Carving Out a Master Suite in a Post-WWII Brick Rambler

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A New Bath & French Doors to a New Patio Create a light-Filled Master Suite
A New Bath & French Doors to a New Patio Create a light-Filled Master Suite

 

The post-WWII brick rambler is ubiquitous in the older suburbs of eastern cities.  The first floor has 3 small bedroom, a hall bath, a living room, a small kitchen and a small dining room co-located either with the kitchen or the living room. They also usually have a full basement.  I grew up in one — as did many of my friends  — who then raised families in a different 1950’s home because they are affordable and close to urban jobs.

My client raised her family in just such a house in the Forest Glenn neighborhood of Silver spring, MD. The kids were grown and out of the house and she was configuring the home for the next phase of her life. She had a limited budget and a long-list of wants including the desire for a master suite.  She expressed a desire for more daylight, generally, so we suggested we also replace an existing wide bedroom window with french doors onto an extended back patio. She jumped at the idea.

The tub was converted to a shower with bench at one end
The tub was converted to a shower with bench at one end

 

We gutted the existing hall bath switched openings and turned this bath into an in-suite bath for the master bedroom.  To save money, we left the toilet in place — except for turning it 90 degrees.  While the new shower and sink drains and supply lines needed to be re-run, keeping the toilet in place substantially reduced the price of the required plumbing.

Other ways we made the budget go further included using

  • Formica laminate for the counters,
  • Concrete-look porcelain floor tile that’s less than $5/sf,
  • A Pre-formed shower pan,
  • Limiting the amount of tile used, and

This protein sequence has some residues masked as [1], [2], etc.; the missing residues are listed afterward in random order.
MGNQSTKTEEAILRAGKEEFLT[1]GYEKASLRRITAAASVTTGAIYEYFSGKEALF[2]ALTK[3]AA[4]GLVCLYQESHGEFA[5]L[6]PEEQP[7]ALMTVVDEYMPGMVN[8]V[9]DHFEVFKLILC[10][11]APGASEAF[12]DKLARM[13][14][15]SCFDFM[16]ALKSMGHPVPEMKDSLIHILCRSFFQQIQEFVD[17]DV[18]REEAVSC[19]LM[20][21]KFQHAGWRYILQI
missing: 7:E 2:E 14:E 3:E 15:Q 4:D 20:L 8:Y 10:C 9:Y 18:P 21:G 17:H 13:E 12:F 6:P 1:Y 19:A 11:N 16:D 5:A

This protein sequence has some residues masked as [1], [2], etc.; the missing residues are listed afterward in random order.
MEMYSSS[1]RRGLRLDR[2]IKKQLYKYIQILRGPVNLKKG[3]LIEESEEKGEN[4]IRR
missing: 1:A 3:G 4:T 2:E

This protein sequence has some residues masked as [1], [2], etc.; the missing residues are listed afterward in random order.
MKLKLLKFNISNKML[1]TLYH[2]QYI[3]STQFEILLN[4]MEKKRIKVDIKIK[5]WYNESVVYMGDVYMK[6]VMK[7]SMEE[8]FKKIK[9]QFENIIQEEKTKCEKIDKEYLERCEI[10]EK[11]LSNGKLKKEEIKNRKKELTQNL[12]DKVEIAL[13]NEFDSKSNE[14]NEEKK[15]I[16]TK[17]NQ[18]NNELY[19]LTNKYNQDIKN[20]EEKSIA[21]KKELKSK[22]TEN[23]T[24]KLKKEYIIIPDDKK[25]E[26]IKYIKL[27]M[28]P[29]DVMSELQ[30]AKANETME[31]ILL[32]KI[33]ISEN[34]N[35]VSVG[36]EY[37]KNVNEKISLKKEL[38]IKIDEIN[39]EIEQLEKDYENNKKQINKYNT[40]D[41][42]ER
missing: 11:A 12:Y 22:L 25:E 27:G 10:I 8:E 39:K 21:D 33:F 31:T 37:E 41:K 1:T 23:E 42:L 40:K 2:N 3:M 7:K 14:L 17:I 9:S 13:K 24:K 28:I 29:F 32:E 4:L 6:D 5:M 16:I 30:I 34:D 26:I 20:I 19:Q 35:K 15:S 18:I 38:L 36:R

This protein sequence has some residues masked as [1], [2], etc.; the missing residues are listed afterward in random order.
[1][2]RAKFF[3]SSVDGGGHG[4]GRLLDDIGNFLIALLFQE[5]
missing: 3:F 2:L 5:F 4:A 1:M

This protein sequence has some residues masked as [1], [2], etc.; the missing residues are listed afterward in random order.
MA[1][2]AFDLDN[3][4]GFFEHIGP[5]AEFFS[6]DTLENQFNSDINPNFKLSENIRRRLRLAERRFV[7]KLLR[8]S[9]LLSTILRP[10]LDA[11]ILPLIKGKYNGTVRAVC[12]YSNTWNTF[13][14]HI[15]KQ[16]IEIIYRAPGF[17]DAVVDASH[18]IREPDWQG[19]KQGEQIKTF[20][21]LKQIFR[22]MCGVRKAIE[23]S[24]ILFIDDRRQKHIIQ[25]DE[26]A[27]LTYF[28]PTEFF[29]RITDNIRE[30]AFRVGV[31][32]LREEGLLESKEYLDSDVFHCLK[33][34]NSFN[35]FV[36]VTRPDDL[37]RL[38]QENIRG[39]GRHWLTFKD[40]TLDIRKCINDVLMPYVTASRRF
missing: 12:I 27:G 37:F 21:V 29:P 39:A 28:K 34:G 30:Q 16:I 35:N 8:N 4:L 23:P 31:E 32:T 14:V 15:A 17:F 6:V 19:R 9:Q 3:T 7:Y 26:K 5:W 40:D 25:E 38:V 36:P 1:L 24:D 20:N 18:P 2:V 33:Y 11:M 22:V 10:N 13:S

• Using a Personal Shower Head on a Bar to also double as the main shower head

One splurge was the use of glass tile in the shower and for the backsplash.

For storage we used a 4-drawer alder base cabinet — the same type of cabinetry used in the kitchen — with a banjo counter that extends over the toilet for additional counter space.

A 4-drawer base cabinet provides lots of storage and the banjo counter extends over the toilet
A 4-drawer base cabinet provides lots of storage and the banjo counter extends over the toilet

Grab bars were installed near the toilet and in the shower stall.   The personal shower head installed on a sliding bar allows people of varying heights to enjoy the shower and also allows someone to easily take a shower while keeping her hair dry.  And, of course, makes it easier to clean the shower stall.

A personal shower head on a sliding bar doubles as the main shower head
A personal shower head on a sliding bar doubles as the main shower head

A vessel sink is both an aesthetic choice and allows for a wheelchair accessible sink area.  The size and dimensions of the bath are wheelchair compliant but we did not install a zero-threshold shower to keep costs down.  A towel bar installed under the counter puts a towel within easy reach.

A vessel sink is both a functional & aesthetic choice
A vessel sink is both a functional & aesthetic choice

 

The Formica counters helped keep costs within budget and provide a surface that’s easy to keep clean.  We also used the Formica on the side of the drawer cabinet to repel water and for a clean transition between counter heights.

We also used the Formica on the side of the drawer cabinet to repel water and for looks.
We also used the Formica on the side of the drawer cabinet to repel water and for looks.

See below for the old and new floor plans — The old galley kitchen became a new hall bath with wheelchair access for when her her mother visits.  The old Dining room became a new eat-in kitchen.

Floor Plan - AFTER
Floor Plan – AFTER

 

Floor Plan - BEFORE
Floor Plan – BEFORE

 

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2 thoughts on “Carving Out a Master Suite in a Post-WWII Brick Rambler”

  1. I have been looking everywhere for a shower pan like this. (if it not acrylic). It is described as a “Preformed shower pan.” What is it made of & where can I get it?

  2. Donna – It’s a solid surface pan (similar to Corian). I usually use a matte white but you can get a myriad of colors in both gloss and matte. I have an account with the Onyx Collection. You can get both “standard” sizes and custom pans. You could contact them and find a dealer in your areas. As an aside, I also quite like the acrylic pans from Americh. Only white and the sizes are quite limited but if one of the standard ones work they have a wonderful look and feel — are are almost as heavy as the solid surface pans.

    Good luck with your project – Jackie

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